The Student Organization Award

Honoring a student group for its commitment to promoting social justice in our community and beyond.

Fuerza Farmworkers’ Fund

This award honors the dedication exhibited in aiding migrant laborers within the Upper Valley community, offering crucial support in health care accessibility, language proficiency development, and financial barrier alleviation.

The Lester B. Granger ’18 Award

Recognizing a Dartmouth graduate or graduates whose lifelong commitment to public service has been exemplary. Granger Award recipients have exhibited leadership and innovation in meeting community needs and benefiting an underserved population.

Daniel Lucey ’77, MED ’82

Clinical Professor of Medicine, Adjunct Professor of Health Policy and Clinical Practice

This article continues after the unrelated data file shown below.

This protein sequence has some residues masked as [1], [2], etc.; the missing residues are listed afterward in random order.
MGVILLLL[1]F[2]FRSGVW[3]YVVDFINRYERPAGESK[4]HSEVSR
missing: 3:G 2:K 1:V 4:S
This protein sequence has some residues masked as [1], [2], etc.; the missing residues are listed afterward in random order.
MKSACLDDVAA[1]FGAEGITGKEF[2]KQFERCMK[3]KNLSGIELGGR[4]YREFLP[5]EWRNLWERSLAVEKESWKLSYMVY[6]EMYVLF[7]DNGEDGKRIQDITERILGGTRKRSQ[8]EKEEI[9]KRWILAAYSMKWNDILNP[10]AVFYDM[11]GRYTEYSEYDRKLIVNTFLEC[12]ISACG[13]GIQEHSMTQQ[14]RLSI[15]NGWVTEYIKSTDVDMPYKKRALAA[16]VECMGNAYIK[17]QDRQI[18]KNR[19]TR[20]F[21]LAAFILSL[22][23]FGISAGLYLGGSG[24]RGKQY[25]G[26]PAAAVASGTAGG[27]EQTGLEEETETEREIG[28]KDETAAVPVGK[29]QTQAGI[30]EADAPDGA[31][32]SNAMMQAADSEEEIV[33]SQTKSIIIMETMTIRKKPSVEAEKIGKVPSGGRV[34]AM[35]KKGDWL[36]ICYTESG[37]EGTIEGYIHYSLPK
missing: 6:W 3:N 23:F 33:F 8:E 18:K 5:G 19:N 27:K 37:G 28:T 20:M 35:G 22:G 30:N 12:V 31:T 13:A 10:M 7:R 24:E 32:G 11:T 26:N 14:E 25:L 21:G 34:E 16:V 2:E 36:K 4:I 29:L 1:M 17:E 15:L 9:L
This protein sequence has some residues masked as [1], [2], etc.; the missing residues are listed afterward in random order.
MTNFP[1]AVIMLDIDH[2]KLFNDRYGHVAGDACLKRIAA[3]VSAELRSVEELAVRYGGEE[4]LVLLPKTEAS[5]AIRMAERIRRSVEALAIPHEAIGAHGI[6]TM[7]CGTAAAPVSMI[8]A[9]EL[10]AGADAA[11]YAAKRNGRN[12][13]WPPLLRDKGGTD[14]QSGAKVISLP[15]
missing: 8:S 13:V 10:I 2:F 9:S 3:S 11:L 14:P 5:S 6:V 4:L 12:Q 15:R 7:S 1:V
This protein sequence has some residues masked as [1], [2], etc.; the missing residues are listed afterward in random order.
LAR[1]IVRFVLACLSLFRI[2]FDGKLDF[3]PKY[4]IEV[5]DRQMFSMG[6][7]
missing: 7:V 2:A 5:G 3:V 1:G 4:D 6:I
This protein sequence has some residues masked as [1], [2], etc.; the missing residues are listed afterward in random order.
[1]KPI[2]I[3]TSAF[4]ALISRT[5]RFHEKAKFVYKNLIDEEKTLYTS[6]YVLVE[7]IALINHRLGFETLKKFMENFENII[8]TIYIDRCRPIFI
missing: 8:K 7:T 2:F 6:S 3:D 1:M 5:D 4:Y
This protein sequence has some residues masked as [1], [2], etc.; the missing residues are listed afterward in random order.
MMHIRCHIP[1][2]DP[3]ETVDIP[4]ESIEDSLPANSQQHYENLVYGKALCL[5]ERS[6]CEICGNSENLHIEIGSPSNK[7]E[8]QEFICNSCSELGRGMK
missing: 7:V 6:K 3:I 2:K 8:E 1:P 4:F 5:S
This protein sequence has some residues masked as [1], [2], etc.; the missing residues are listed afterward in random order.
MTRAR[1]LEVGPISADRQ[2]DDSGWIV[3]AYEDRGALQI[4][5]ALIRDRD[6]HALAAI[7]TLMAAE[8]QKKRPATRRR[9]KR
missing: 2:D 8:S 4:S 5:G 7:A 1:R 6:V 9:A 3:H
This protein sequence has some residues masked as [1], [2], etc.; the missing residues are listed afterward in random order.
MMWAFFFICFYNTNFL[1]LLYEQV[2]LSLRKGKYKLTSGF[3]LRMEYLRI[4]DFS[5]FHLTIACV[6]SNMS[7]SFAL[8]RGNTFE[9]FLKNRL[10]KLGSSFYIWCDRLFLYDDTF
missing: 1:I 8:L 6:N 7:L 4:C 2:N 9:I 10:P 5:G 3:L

This award honors Lucey’s extraordinary work and dedication as an international infectious disease specialist, focusing on the intersection of infectious diseases and historically marginalized populations. Additionally, Lucey consistently advocates for governments and international organizations to implement more proactive and heightened measures in order to enhance their readiness in the face of global health epidemics.

Learn more about the 2024 honorees.

The Social Justice Awards ceremony is co-sponsored by Institutional Diversity and Equity, the William Jewett Tucker Center, the Dartmouth Center for Social Impact, the Martin Luther King Jr. Celebration Committee, and Geisel School of Medicine.

This event is free and open to the public. Advance registration is requested.

Jocelyn Williams